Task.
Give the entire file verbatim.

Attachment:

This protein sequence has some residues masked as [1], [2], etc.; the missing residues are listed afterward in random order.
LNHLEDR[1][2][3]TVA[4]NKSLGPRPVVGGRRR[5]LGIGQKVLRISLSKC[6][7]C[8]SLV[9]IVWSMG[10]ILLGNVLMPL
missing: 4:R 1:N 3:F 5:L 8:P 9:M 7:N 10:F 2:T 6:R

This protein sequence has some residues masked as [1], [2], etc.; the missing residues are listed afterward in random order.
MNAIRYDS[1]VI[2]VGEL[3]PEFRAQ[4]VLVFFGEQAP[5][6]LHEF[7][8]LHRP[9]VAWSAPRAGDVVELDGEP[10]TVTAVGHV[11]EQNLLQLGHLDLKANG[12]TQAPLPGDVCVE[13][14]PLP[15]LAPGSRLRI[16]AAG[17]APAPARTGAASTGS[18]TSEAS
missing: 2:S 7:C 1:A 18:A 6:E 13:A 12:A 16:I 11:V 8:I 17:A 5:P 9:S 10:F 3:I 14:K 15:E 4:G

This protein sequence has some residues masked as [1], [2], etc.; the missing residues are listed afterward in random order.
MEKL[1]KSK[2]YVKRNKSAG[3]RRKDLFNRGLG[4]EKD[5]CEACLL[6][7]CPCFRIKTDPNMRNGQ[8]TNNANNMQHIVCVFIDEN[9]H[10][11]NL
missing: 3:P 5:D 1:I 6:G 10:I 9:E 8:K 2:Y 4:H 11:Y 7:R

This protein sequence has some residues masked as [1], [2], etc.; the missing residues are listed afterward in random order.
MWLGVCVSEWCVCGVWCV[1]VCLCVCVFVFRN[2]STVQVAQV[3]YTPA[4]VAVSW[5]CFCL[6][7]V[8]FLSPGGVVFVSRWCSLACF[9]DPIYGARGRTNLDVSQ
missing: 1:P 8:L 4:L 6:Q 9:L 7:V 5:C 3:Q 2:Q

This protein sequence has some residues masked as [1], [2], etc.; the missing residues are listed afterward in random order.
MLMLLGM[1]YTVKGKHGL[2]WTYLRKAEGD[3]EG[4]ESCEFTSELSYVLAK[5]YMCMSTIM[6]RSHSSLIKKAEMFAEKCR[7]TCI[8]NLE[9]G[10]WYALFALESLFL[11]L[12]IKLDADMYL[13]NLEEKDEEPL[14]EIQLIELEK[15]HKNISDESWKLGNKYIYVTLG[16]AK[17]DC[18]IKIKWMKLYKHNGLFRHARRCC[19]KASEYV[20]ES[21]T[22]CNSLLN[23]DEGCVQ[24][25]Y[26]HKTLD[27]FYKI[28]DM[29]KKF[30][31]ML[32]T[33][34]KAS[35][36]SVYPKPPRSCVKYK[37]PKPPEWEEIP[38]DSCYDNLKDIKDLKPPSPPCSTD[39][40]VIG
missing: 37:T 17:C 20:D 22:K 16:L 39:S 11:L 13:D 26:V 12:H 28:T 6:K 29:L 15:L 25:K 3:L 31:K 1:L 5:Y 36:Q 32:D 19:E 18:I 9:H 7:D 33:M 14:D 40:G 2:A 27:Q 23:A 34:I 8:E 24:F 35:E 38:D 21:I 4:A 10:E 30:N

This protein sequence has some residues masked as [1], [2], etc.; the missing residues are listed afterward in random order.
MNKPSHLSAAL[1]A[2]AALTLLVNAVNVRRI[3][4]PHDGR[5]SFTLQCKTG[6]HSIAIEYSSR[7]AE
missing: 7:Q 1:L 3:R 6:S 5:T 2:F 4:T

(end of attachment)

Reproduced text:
This protein sequence has some residues masked as [1], [2], etc.; the missing residues are listed afterward in random order.
LNHLEDR[1][2][3]TVA[4]NKSLGPRPVVGGRRR[5]LGIGQKVLRISLSKC[6][7]C[8]SLV[9]IVWSMG[10]ILLGNVLMPL
missing: 4:R 1:N 3:F 5:L 8:P 9:M 7:N 10:F 2:T 6:R

This protein sequence has some residues masked as [1], [2], etc.; the missing residues are listed afterward in random order.
MNAIRYDS[1]VI[2]VGEL[3]PEFRAQ[4]VLVFFGEQAP[5][6]LHEF[7][8]LHRP[9]VAWSAPRAGDVVELDGEP[10]TVTAVGHV[11]EQNLLQLGHLDLKANG[12]TQAPLPGDVCVE[13][14]PLP[15]LAPGSRLRI[16]AAG[17]APAPARTGAASTGS[18]TSEAS
missing: 2:S 7:C 1:A 18:A 6:E 13:A 12:A 16:I 11:V 8:I 17:A 5:P 9:S 10:F 3:I 14:K 15:E 4:G

This protein sequence has some residues masked as [1], [2], etc.; the missing residues are listed afterward in random order.
MEKL[1]KSK[2]YVKRNKSAG[3]RRKDLFNRGLG[4]EKD[5]CEACLL[6][7]CPCFRIKTDPNMRNGQ[8]TNNANNMQHIVCVFIDEN[9]H[10][11]NL
missing: 3:P 5:D 1:I 6:G 10:I 9:E 8:K 2:Y 4:H 11:Y 7:R

This protein sequence has some residues masked as [1], [2], etc.; the missing residues are listed afterward in random order.
MWLGVCVSEWCVCGVWCV[1]VCLCVCVFVFRN[2]STVQVAQV[3]YTPA[4]VAVSW[5]CFCL[6][7]V[8]FLSPGGVVFVSRWCSLACF[9]DPIYGARGRTNLDVSQ
missing: 1:P 8:L 4:L 6:Q 9:L 7:V 5:C 3:Q 2:Q

This protein sequence has some residues masked as [1], [2], etc.; the missing residues are listed afterward in random order.
MLMLLGM[1]YTVKGKHGL[2]WTYLRKAEGD[3]EG[4]ESCEFTSELSYVLAK[5]YMCMSTIM[6]RSHSSLIKKAEMFAEKCR[7]TCI[8]NLE[9]G[10]WYALFALESLFL[11]L[12]IKLDADMYL[13]NLEEKDEEPL[14]EIQLIELEK[15]HKNISDESWKLGNKYIYVTLG[16]AK[17]DC[18]IKIKWMKLYKHNGLFRHARRCC[19]KASEYV[20]ES[21]T[22]CNSLLN[23]DEGCVQ[24][25]Y[26]HKTLD[27]FYKI[28]DM[29]KKF[30][31]ML[32]T[33][34]KAS[35][36]SVYPKPPRSCVKYK[37]PKPPEWEEIP[38]DSCYDNLKDIKDLKPPSPPCSTD[39][40]VIG
missing: 37:T 17:C 20:D 22:K 16:L 39:S 11:L 13:D 26:V 12:H 28:T 6:K 29:L 15:L 25:K 3:L 31:K 1:L 5:Y 36:Q 32:D 19:E 18:I 9:H 7:D 33:M 14:D 40:G 2:A 27:Q 23:A 34:I 8:E 24:F 35:E 38:D 21:I 4:A 10:E 30:N

This protein sequence has some residues masked as [1], [2], etc.; the missing residues are listed afterward in random order.
MNKPSHLSAAL[1]A[2]AALTLLVNAVNVRRI[3][4]PHDGR[5]SFTLQCKTG[6]HSIAIEYSSR[7]AE
missing: 7:Q 1:L 3:R 6:S 5:T 2:F 4:T